Sniffen: What a great opportunity to meet a variety of people from really diverse, unique backgrounds, who also all share a common passion for the betterment of society, and health, and how it brings out a sense of hope because there's so many people from so many different areas really, truly wanting to work together, and truly wanting to make things better.

Todd: We need leaders that have the confidence to get out there and be vulnerable, because the issues that we face in public health make lots of us vulnerable. And our leaders have to be so strong, and so willing to face the challenges, and sometimes say things that other people aren't willing to say, and sometimes people are afraid to hear. And that kind of leadership doesn't just happen. It needs nurturing, and the ELN is the kind of program that can nurture people to really take on those tough leadership issues and do it effectively.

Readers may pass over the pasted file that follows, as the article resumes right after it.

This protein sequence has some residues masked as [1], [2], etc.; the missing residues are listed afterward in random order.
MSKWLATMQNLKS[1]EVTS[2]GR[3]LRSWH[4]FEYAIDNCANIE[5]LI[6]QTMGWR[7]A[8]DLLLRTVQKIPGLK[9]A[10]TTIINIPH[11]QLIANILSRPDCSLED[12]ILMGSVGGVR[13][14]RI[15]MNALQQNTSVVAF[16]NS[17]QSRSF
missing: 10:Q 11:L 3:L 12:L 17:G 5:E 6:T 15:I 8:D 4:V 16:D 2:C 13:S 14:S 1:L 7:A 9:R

[Music]